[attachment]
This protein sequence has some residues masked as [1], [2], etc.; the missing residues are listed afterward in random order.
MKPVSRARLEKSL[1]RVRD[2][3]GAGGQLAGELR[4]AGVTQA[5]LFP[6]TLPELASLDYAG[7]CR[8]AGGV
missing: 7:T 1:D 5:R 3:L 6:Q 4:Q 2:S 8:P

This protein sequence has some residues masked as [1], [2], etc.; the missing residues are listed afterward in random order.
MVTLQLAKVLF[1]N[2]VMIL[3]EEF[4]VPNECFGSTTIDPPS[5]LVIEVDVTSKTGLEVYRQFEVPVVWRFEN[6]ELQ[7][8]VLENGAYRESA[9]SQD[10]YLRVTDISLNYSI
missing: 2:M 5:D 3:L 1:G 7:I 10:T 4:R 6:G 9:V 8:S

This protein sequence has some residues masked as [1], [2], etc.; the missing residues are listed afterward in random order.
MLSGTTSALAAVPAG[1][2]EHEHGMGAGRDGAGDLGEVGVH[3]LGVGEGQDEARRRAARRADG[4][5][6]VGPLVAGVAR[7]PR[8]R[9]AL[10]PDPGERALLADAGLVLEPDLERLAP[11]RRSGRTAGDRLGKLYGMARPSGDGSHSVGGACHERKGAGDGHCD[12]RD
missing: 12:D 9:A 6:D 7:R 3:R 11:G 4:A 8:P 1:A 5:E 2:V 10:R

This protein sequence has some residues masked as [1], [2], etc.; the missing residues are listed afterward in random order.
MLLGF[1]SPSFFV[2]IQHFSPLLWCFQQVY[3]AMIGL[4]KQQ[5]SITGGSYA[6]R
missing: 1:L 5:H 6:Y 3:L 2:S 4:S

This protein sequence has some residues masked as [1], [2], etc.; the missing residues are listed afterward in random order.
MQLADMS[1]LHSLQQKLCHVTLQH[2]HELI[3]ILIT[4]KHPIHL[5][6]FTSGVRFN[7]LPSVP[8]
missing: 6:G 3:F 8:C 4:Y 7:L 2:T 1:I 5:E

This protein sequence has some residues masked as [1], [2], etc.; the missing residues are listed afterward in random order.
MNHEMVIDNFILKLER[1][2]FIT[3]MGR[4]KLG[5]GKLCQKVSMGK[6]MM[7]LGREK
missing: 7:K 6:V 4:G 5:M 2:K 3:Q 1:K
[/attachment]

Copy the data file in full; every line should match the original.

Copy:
This protein sequence has some residues masked as [1], [2], etc.; the missing residues are listed afterward in random order.
MKPVSRARLEKSL[1]RVRD[2][3]GAGGQLAGELR[4]AGVTQA[5]LFP[6]TLPELASLDYAG[7]CR[8]AGGV
missing: 7:T 1:D 5:R 3:L 6:Q 4:Q 2:S 8:P

This protein sequence has some residues masked as [1], [2], etc.; the missing residues are listed afterward in random order.
MVTLQLAKVLF[1]N[2]VMIL[3]EEF[4]VPNECFGSTTIDPPS[5]LVIEVDVTSKTGLEVYRQFEVPVVWRFEN[6]ELQ[7][8]VLENGAYRESA[9]SQD[10]YLRVTDISLNYSI
missing: 2:M 5:D 3:L 1:G 7:I 10:T 4:R 6:G 9:V 8:S

This protein sequence has some residues masked as [1], [2], etc.; the missing residues are listed afterward in random order.
MLSGTTSALAAVPAG[1][2]EHEHGMGAGRDGAGDLGEVGVH[3]LGVGEGQDEARRRAARRADG[4][5][6]VGPLVAGVAR[7]PR[8]R[9]AL[10]PDPGERALLADAGLVLEPDLERLAP[11]RRSGRTAGDRLGKLYGMARPSGDGSHSVGGACHERKGAGDGHCD[12]RD
missing: 12:D 9:A 6:D 7:R 3:R 11:G 4:A 8:P 1:A 5:E 2:V 10:R

This protein sequence has some residues masked as [1], [2], etc.; the missing residues are listed afterward in random order.
MLLGF[1]SPSFFV[2]IQHFSPLLWCFQQVY[3]AMIGL[4]KQQ[5]SITGGSYA[6]R
missing: 1:L 5:H 6:Y 3:L 2:S 4:S

This protein sequence has some residues masked as [1], [2], etc.; the missing residues are listed afterward in random order.
MQLADMS[1]LHSLQQKLCHVTLQH[2]HELI[3]ILIT[4]KHPIHL[5][6]FTSGVRFN[7]LPSVP[8]
missing: 6:G 3:F 8:C 4:Y 7:L 2:T 1:I 5:E

This protein sequence has some residues masked as [1], [2], etc.; the missing residues are listed afterward in random order.
MNHEMVIDNFILKLER[1][2]FIT[3]MGR[4]KLG[5]GKLCQKVSMGK[6]MM[7]LGREK
missing: 7:K 6:V 4:G 5:M 2:K 3:Q 1:K